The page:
Quote by Lt David Grossman

For the last two years, Cecilia and I have been under extreme pressure. While writing the first Countermeasure novels had been easy to both of us, and I had used my background in IT to draw some aspects of that world into the series, Alternate Connection created a dilemma. It veered into a very political conflict and took a dip into military service, something none of us was too familiar with other than our fathers having both served in wars in the past and Cecilia having grown up as a military brat, moving around a lot.


When the story gave us an opportunity to create a spin-off about the A.W.E. Crew guys, the cadre of special operators brought in to run the rescue in Alternate Connection, we decided to do our due diligence, as always, and learn about the Service. As much as authors do take artistic license in their fiction, and we can’t possibly know exactly what these men and women experience in their lives at war, we wanted to be able to explore some less talked about parts of the service respectfully and in a way that would not undermine or demean their purpose.

Being a pacifist my whole life meant I couldn’t fully understand what drove those men and women to join the service in the first place, and to write these books, I felt I NEEDED to understand their minds and hearts if the characters were to feel real to me and to those who read the books.

With that in mind, we researched. A LOT. I talked to veterans and active soldiers online about their feelings, their emotional state. We watched documentaries and read a lot of non-fiction books. LOTS.

It wasn’t until we came across Outlaw Platoon by Sean Parnell that things started falling into place for me. Hundreds of hours of documentaries couldn’t achieve what that one book did. In documentaries, you get the chaos of what they have lived outside the wire, the live fire, all its gruesome carnage, but it’s in that book that you get to dive into their psyche and their hearts.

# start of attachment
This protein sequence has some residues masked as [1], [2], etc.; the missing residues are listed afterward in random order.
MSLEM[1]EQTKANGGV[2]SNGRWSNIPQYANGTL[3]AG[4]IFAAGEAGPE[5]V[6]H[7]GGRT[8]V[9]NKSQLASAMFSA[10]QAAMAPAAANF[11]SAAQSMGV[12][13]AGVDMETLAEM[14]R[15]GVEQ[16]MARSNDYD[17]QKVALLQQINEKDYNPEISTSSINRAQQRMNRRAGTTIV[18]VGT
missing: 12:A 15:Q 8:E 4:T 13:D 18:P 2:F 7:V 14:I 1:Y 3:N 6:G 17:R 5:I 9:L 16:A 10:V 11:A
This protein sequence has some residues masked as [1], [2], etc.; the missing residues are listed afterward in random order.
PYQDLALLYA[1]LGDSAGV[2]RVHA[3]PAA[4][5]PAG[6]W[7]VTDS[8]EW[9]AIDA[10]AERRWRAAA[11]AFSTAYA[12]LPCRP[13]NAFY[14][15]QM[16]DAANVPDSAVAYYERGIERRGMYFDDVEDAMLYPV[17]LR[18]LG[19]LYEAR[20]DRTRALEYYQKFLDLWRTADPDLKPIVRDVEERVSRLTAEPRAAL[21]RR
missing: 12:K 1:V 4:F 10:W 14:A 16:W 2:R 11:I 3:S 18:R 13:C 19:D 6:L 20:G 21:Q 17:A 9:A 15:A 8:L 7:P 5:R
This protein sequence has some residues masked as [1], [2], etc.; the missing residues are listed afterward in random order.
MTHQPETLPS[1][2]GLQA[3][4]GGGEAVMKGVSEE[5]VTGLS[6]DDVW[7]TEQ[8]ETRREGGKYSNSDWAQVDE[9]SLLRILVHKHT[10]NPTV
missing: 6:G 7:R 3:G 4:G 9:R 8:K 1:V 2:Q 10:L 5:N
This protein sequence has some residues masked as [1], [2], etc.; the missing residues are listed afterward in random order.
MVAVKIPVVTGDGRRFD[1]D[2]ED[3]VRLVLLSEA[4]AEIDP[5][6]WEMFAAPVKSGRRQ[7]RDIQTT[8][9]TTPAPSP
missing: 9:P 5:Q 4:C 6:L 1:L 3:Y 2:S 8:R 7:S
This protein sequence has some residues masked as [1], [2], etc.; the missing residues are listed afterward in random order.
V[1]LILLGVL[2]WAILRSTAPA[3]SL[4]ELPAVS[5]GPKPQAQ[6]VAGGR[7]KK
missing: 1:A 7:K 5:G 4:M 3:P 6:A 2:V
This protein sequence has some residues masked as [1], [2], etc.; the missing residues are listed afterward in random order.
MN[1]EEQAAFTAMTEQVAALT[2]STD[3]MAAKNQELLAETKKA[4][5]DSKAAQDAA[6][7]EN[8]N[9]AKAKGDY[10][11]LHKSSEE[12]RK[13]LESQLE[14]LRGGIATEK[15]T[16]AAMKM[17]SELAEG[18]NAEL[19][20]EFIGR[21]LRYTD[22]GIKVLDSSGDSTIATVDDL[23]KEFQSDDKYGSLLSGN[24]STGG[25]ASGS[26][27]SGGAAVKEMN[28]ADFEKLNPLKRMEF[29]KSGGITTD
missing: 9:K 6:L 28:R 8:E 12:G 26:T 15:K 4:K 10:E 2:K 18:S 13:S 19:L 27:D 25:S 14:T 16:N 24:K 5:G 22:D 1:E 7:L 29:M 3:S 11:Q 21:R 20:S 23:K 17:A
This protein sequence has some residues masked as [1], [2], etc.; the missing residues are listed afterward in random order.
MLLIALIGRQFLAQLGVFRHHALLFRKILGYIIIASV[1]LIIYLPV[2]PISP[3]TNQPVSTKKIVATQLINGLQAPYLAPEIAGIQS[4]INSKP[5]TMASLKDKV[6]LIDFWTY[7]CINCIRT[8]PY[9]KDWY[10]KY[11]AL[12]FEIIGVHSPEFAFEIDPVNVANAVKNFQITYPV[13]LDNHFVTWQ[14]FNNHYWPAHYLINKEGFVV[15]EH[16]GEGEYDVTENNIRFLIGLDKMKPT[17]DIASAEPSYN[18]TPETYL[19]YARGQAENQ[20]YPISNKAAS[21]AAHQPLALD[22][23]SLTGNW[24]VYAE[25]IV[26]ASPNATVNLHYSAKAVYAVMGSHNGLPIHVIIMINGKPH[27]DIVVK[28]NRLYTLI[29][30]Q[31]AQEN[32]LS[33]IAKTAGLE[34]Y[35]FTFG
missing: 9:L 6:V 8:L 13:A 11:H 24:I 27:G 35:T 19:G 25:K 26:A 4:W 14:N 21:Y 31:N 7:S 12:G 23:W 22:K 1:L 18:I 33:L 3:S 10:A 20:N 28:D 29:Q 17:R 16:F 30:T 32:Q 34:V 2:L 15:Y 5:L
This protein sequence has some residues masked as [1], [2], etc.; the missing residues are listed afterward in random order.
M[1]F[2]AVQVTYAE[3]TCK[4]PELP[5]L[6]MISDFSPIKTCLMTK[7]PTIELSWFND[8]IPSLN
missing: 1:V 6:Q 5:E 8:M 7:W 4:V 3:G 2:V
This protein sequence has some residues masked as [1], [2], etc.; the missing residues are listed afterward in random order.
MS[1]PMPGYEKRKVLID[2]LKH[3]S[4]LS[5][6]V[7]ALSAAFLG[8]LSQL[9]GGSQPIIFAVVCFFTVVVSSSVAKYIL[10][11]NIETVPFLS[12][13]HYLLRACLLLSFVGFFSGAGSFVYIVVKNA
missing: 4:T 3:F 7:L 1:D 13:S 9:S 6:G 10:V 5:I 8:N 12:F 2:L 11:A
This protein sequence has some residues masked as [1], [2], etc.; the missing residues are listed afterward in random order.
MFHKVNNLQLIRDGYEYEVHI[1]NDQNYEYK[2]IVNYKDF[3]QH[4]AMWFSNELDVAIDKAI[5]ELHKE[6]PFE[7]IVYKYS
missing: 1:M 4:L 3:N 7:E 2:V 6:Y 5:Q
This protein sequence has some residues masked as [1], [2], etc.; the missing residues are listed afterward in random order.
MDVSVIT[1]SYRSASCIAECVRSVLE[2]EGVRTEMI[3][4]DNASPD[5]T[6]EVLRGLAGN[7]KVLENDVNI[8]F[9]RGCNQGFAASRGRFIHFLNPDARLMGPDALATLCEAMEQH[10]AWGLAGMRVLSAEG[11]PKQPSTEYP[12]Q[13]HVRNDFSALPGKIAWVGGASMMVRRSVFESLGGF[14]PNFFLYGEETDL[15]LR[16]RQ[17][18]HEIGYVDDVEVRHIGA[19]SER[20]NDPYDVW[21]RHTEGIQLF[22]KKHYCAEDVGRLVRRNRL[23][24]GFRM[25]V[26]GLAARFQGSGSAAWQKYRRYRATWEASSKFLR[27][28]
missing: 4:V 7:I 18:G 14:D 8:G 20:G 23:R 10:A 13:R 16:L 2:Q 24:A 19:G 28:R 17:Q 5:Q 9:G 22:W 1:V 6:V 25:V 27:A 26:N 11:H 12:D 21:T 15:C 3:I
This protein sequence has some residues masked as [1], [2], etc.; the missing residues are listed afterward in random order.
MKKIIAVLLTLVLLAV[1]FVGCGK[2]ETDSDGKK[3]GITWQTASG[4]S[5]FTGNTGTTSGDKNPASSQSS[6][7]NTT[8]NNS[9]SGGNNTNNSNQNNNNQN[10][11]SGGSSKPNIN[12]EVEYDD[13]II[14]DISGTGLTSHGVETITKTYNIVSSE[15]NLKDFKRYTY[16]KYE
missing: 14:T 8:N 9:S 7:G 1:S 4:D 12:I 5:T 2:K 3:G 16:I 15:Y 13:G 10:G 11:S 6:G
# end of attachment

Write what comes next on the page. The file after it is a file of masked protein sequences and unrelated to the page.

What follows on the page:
While I still don’t see wars as the sole solution for the problems in the world, I can now understand the drive behind the men and women who volunteer to join it. There’s a different sense of purpose, of love, of selflessness in them.

I’ve read the last several books since Outlaw Platoon with a completely different mindset and view of their lives, their path to joining the Service, and their sacrifice.

Lieutenant David Grossman, in his book On Combat, says that there are three types of people in the world. The sheep are the regular folk, living their lives, going about their day, working, going to school, etc. Then there are wolves. Those are the ones who feed on the sheep, who are capable of violence, create chaos, and do evil things without a thought to the consequences of their actions, without any care for the sheep.

And then there are sheepdogs. While capable of violence themselves, sheepdogs have a deep empathy and love for the sheep, who will put their lives on the line to face and fight the wolves to protect their fellow citizens.

The warriors I got to meet through Outlaw Platoon and the many other books I’ve read are these sheepdogs. Men and women who go through the hardest selection process and training on the planet to go to war and defend not only their families and loved ones, but total strangers.

I am thankful to the writers of those books, particularly to Sean Parnell, for telling the stories which made that difference clear to me. And thank you to all service members around the world for being the sheepdogs looking after us, the sheep.